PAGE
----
Volume 6, Issue 2, Second Quarter, 2008
The JAN E-News is a quarterly online newsletter of the Job Accommodation Network. Its purpose is to keep subscribers informed about low-cost and innovative accommodation approaches; the latest trends in assistive technologies; announcements of upcoming JAN presentations, media events, trainings, and Webcasts; and legislative and policy updates promoting the employment success of people with disabilities.
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- Neil Romano: Taking the Helm as ODEP's Assistant Secretary
- U.S. BLN Annual Conference – JAN SuperTrack
- May is Mental Health Awareness Month
- Depression in the Workplace
- May is Arthritis Awareness Month
- 2008 CSUN Conference
- JAN Exhibit and Training Schedule
- JAN Spanish Services
- Contact JAN
As a service of the Office of Disability Employment Policy (ODEP) of the U.S. Department of Labor, the Job Accommodation Network welcomes Neil Romano as ODEP's Assistant Secretary. Read more.
Wondering when the next JAN Conference will be held?
2008 brings about a change in the type of conference training JAN will offer. This year, JAN will not host an annual conference, but instead is “joining forces” with the US Business Leadership Network (US BLN) by offering a JAN SuperTrack of practical accommodation training during the USBLN’s 11th Annual Conference and National Career Fair, “Expanding Inclusion: The Business Strategy.” The USBLN annual conference is the preeminent national event for business, community leaders, and BLN chapters that have an interest in hiring, retaining, and marketing to people with disabilities.
Please join JAN Consultants as they host the SuperTrack in Portland, Oregon, October 5-8, 2008, at the Marriott Downtown Waterfront Hotel, which is known for stunning views of Mt. Hood and the Willamette River paired with the hotel’s award winning service.
Job Accommodation Network (JAN) SuperTrack - Please join senior JAN Consultants and invited national experts for this dynamic two-day SuperTrack of trainings designed to effectively increase participants' practical knowledge and skills regarding reasonable accommodation solutions and the Americans with Disabilities Act (ADA). JAN is the nation’s premiere resource for building your inclusive workplace!
Don’t miss this exceptional collaboration between two of our nation’s top organizations working to make workplaces inclusive. The 2008 conference promises to provide informational and educational opportunities of the highest quality. Five concurrent educational tracks will be offered, including:
Diversity, Disability & Corporate Culture - Learn how to change corporate culture by expanding diversity and including disability in the workforce.
Hidden Disabilities and the Workplace - What’s a Hidden Disability? Learn how to work with employees with “hidden” disabilities to harness their full potential.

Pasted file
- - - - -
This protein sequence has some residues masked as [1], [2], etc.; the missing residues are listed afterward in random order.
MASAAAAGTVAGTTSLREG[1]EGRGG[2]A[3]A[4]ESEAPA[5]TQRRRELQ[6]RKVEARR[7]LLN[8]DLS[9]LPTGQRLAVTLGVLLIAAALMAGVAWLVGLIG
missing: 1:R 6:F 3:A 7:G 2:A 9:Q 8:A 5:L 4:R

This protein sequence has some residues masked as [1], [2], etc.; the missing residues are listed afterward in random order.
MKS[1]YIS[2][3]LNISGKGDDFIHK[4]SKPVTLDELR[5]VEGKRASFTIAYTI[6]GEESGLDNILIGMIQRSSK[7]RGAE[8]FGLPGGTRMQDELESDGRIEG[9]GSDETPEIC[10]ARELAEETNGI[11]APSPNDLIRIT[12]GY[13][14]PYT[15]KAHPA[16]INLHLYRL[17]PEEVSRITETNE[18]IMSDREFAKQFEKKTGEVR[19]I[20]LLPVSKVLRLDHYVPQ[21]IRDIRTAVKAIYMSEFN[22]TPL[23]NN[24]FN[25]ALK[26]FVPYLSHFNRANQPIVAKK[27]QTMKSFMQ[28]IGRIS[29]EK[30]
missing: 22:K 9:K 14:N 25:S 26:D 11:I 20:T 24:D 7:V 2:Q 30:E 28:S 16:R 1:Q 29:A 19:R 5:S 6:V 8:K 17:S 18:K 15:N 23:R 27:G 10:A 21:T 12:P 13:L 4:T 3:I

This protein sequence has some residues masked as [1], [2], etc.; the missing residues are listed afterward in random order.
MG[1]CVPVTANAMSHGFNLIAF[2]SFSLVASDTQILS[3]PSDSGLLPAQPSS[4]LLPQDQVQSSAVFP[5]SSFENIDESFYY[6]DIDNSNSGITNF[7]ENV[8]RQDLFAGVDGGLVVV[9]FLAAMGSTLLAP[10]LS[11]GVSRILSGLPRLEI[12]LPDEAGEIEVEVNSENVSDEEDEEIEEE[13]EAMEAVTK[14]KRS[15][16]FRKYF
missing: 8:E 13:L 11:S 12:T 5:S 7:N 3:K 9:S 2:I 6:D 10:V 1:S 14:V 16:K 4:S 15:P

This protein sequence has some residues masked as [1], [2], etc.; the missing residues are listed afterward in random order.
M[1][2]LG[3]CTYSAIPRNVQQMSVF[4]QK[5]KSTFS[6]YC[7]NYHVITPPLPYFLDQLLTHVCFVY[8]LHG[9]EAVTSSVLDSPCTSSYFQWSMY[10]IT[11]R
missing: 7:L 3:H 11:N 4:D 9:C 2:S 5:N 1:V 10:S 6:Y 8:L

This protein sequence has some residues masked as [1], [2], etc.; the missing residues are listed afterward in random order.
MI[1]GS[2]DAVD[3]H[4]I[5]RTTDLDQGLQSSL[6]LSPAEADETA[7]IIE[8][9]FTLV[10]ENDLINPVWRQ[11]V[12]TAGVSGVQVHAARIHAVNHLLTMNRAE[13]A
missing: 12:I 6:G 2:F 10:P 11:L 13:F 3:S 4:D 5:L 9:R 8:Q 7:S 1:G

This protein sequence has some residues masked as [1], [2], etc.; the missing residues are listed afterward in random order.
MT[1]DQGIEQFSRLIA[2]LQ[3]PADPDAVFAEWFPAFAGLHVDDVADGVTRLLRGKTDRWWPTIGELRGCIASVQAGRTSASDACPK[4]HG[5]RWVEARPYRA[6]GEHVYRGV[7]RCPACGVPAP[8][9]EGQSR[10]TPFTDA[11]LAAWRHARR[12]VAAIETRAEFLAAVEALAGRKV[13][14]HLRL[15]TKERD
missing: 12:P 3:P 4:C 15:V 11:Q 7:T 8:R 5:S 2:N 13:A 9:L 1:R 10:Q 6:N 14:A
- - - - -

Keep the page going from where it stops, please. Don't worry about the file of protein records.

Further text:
Tapping into Talent - Veterans, Older Workers and More - These sessions will assist employers in providing returning veterans the opportunity to reenter the workforce and retain our aging workforce that experiences disability and desire to remain in the workforce.
Emerging Practices & Technology - Learn from your peers on emerging practices & technology for engaging employers, creating opportunities and enhancing productivity.
Youth Employment Development - Learn how to proactively recruit and retain students in internships, mentoring programs, and career opportunities.
Registration is open. For continually updated information about this exceptional training event, visit http://www.newworkforceconference.org
Mental health is how we feel, think, and act as we manage our lives. Our mental health impacts our relationships and the decisions we make. Like our physical health, maintaining good mental health is essential at all times in our lives. Living in an increasingly fast-paced and complicated world may cause us to experience more problems with managing our lives.
Life can be stressful for all of us at one time or another. Stress can be caused by the annoyances of daily life such as traffic, deadlines at work, or illnesses. Stress can also be caused by more serious issues like termination of a job, loss of a loved one, or financial difficulties. How do we determine if the stress or discomfort we are feeling is a normal reaction to a passing difficulty in our lives, or a symptom of a more serious problem, possibly a mental illness that needs treatment?
According to the National Alliance on Mental Health (NAMI), mental illnesses are medical conditions that often result in a diminished capacity for coping with the ordinary demands of life. Mental illnesses can affect persons of any age, religion, or race, or any level of income or education. They are not the result of personal weakness, lack of character, or poor upbringing. Mental illnesses are common and affect approximately 57.7 million Americans in a given year. That is about one in four adults (NAMI).
Factors you should consider when evaluating your mental health may include the following information about your symptoms: how long you have had them, how serious they are, how upsetting they are to you, and how they affect your life. If you are having questions about your feelings, thoughts, or actions and whether the problems you may be experiencing may require the assistance of a menal health provider. According to NAMI, early identification and treatment is of vital importance. The best treatments today for even serious mental illnesses are highly effective.
The Cleveland Clinic offers tips for improving both your physical and mental health and helping to reduce stress:
- Learn to relax,
- Exercise regularly,
- Eat well-balanced meals,
- Get plenty of sleep and rest, and
- Do not rely on drugs or alcohol.
For additional information, contact: http://www.clevelandclinic.org
Substance Abuse and Mental Health Services Administration leads national efforts to improve prevention and mental health treatment services for all Americans, including employment-related options. http://mentalhealth.samhsa.gov/cmhs/
National Alliance for the Mentally Ill (NAMI)